- Physical Description: A striking bird, the magpie has the deep, glossy black plumage of a crow or raven, with a white chest and white blazes across the top of the wings. The primary flight feathers also have white on them, as can be seen when the magpie flies. It measures approximately 20 inches long (almost half of which is the magpie’s long tail), has a wingspan of approximately 23 inches, and weighs about 6 ounces.
- Geographic Distribution: Magpies are found in western and central Canada and the United States.
- Environment: These birds are found in open woodland, meadows, and grasslands. Magpies are very comfortable in residential areas and around people
Myths, Folklore, and Cultural Associations
In China and Korea, the magpie is said to be a bird of good luck and happiness. If a chattering magpie is observed, it means guests will arrive or other good news is on the way. If you hear a magpie when you’re setting out, your errand will be blessed with good luck. However, in Western symbolism, the magpie is more often considered a thief or a wastrel, and a symbol of bad luck, much like crows and ravens. In England, it is considered unlucky to see a single magpie, and to offset the bad luck you must take off your hat, make the sign of the cross, or cross two sticks on the ground.
Magpies are attracted to shiny objects, and will often filch pieces of tin foil, glossy ribbons, and small coins to hoard. This has given rise to the casual terms “magpie syndrome” or “magpie mind, “which describe people being drawn to shiny, pretty things or ideas that distract them from what they should be properly focusing on.
In some American folklore, if a magpie lands on the roof of a house, it is a sign that the house is sturdy and will not collapse or be destroyed in a storm. In other folklore, a magpie landing on the roof or flying past a window means the imminent death of one of the inhabitants.
A commonly known folk rhyme lists the symbolism associated with the number of magpies seen. It is also applied to other corvids such as crows and ravens, and has a few different regional variations. Here is one of the most common versions.
One for sorrow, two for mirth,
Three for a wedding, four for a birth,
Five for silver, six for gold,
Seven for a secret not to be told.
Eight for heaven, nine for hell,
And ten for the devil’s own self.
In Greek mythology, the nine daughters of King Peirus of Emathia (Macedonia) challenged the Muses to a singing contest. When the sisters lost, they were punished by the Muses for their presumption by being transformed into nine chattering magpies.
A Chinese festival called The Night of the Sevens or the Magpie Festival is celebrated on the seventh day of the seventh lunar month. It is a celebration for lovers, something like the Western Valentine’s Day. At this time of year the stars Vega and Altair are high in the sky, and in the story these stars represent two lovers, a princess and a cowherd, who were separated forever by the Milky Way. On this festival, all the magpies in the world, out of pity for the lover’s separation, rise up into the sky and form a bridge with their wings so the lovers may spend one night together.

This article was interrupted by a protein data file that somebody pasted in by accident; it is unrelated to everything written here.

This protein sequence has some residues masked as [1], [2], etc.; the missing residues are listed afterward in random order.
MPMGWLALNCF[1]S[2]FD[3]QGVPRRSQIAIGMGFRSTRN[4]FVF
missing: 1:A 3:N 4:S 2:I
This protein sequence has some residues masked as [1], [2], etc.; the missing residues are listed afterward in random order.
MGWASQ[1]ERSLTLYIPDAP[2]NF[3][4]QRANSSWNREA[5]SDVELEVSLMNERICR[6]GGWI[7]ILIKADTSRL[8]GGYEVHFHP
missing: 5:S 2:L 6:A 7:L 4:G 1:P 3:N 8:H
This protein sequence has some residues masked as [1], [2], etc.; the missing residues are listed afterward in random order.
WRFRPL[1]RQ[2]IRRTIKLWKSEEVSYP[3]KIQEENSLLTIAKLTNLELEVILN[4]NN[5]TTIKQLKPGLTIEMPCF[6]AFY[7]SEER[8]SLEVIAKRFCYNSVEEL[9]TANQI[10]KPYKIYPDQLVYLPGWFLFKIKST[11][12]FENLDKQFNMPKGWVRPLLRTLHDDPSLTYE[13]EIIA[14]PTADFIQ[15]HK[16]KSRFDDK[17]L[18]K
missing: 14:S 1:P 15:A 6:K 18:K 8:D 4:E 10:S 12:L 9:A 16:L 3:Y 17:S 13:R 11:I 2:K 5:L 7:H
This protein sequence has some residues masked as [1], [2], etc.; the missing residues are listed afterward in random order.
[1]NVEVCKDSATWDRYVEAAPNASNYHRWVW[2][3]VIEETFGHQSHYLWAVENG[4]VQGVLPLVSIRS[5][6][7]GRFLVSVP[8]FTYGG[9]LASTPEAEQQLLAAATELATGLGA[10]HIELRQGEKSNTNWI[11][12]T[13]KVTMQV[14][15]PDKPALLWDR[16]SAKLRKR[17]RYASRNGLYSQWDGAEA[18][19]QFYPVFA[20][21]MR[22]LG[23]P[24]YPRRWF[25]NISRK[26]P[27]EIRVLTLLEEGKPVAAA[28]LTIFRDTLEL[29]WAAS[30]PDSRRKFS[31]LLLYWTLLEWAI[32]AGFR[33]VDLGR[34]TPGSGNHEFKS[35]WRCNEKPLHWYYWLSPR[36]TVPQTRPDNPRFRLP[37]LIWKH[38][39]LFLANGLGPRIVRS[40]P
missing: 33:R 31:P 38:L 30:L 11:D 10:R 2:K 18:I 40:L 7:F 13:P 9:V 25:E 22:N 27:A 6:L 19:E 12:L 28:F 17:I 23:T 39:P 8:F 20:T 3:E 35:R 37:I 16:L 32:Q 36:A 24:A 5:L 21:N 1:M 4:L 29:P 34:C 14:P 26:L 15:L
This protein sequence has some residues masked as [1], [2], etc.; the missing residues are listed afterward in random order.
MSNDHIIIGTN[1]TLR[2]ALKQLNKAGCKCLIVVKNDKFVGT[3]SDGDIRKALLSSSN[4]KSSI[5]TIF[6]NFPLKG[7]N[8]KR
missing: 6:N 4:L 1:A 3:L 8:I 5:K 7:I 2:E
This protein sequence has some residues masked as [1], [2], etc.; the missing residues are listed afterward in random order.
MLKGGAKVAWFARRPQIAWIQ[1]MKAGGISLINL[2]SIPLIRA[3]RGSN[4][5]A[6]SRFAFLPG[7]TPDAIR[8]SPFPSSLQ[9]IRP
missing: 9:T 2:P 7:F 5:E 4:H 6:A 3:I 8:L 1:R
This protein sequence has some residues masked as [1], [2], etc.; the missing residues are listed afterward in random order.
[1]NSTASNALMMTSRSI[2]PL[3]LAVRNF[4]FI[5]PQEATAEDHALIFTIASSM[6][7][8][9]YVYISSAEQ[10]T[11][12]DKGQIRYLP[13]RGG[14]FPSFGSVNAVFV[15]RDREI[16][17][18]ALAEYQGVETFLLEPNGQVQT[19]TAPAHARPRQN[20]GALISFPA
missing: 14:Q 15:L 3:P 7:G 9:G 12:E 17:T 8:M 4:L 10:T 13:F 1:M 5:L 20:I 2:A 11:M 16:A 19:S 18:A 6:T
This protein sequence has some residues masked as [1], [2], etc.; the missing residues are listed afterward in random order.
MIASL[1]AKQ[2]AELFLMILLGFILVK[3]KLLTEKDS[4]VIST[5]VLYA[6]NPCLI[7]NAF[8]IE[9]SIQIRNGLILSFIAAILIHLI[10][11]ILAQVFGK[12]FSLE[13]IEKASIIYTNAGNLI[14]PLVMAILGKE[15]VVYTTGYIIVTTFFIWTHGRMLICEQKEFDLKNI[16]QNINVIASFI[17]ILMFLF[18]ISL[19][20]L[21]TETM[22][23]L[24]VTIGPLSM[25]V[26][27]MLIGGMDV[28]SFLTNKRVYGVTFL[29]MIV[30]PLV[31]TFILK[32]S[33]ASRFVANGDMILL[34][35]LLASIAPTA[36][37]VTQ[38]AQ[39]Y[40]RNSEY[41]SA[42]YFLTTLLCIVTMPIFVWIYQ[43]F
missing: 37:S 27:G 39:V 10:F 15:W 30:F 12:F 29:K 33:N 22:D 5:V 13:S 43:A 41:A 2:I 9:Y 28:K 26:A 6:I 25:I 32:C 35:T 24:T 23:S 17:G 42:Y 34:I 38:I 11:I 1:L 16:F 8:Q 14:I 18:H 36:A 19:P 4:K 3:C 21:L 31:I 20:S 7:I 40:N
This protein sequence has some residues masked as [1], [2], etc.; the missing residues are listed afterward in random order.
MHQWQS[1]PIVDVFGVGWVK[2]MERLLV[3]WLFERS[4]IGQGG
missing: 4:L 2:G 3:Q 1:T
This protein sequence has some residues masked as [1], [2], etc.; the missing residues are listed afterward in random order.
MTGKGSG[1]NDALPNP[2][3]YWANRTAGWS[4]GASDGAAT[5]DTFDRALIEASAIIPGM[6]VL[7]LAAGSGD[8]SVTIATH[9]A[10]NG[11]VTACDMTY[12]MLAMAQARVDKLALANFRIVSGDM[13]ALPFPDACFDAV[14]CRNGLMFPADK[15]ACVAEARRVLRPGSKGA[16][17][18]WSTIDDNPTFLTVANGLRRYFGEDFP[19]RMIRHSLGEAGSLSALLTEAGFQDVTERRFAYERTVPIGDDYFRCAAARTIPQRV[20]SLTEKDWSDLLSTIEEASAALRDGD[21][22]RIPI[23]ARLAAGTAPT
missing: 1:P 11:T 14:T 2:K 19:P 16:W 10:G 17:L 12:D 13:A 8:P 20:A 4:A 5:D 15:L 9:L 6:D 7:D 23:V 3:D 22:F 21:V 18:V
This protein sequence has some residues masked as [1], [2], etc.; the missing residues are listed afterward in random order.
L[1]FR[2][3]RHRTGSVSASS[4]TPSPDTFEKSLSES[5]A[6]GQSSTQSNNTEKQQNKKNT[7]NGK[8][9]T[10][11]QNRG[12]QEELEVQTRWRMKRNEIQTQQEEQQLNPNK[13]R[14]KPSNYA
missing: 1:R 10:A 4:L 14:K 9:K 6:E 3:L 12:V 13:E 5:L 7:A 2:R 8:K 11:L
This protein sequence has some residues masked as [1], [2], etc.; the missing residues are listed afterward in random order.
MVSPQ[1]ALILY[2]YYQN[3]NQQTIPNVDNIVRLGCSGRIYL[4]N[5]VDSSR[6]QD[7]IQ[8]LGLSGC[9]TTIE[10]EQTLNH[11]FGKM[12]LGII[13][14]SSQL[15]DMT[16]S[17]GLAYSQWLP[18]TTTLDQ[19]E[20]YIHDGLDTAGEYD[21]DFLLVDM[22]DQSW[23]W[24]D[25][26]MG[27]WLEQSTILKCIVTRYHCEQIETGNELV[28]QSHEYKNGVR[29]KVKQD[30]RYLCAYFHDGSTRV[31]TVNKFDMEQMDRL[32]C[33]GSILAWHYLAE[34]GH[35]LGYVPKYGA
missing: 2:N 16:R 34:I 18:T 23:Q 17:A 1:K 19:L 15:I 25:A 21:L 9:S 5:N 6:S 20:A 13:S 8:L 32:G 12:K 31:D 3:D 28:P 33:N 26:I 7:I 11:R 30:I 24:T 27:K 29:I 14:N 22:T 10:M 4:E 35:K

Omens and Divinatory Meaning
The magpie may be telling you to look for the shiny things around you, to enjoy the bright attractive things in your life. Alternatively, it may recommend that you look at how you balance your love of shiny things with the more serious things in life. Are you too often distracted by the glittery things in life?
The magpie can also represent destructive habits; too much hoarding, gossip, idle chatter, or loud talk can harm you or others. But the magpie’s black-and-white coloring makes it a symbol of balance, and seeing it can remind you to maintain balance in your life.
Associated Energies: Hoarding, distraction, communication, balance between extremes
Associated Seasons: Spring, Summer
Element Association: Air
Color Associations: Black, White
REFERENCE: Birds, a Spiritual Field Guide, Explore the Symbology & Significance of These Divine Winged Messengers by Arin Murphy-Hiscockv
I enjoyed learning about Magpie folklore. As for balancing the shiny and the serious, I feel like I have done this often in my life on here on my blog. While I like to contemplate serious topics that impact humanity, I can’t help but be attracted to sparkle of all sorts from time to time. 🙂
Many people consider the magpie to be among one of the smartest animals. They are highly sociable and have fascinating communicating patterns. I’ve watched many videos of the magpie, and it was interesting seeing them interact with other birds.
I saw a video of one imitating human speech and being ever so loving, one of two magpies getting territorial and harassing hawks, foxes, rats, another one of magpies attacking people. In Australia, it’s called swooping season! Below is a magpie mourning the death of a loved one.
Apparently, they can serenade you too! I was also fascinated by the Magpie Whisperer!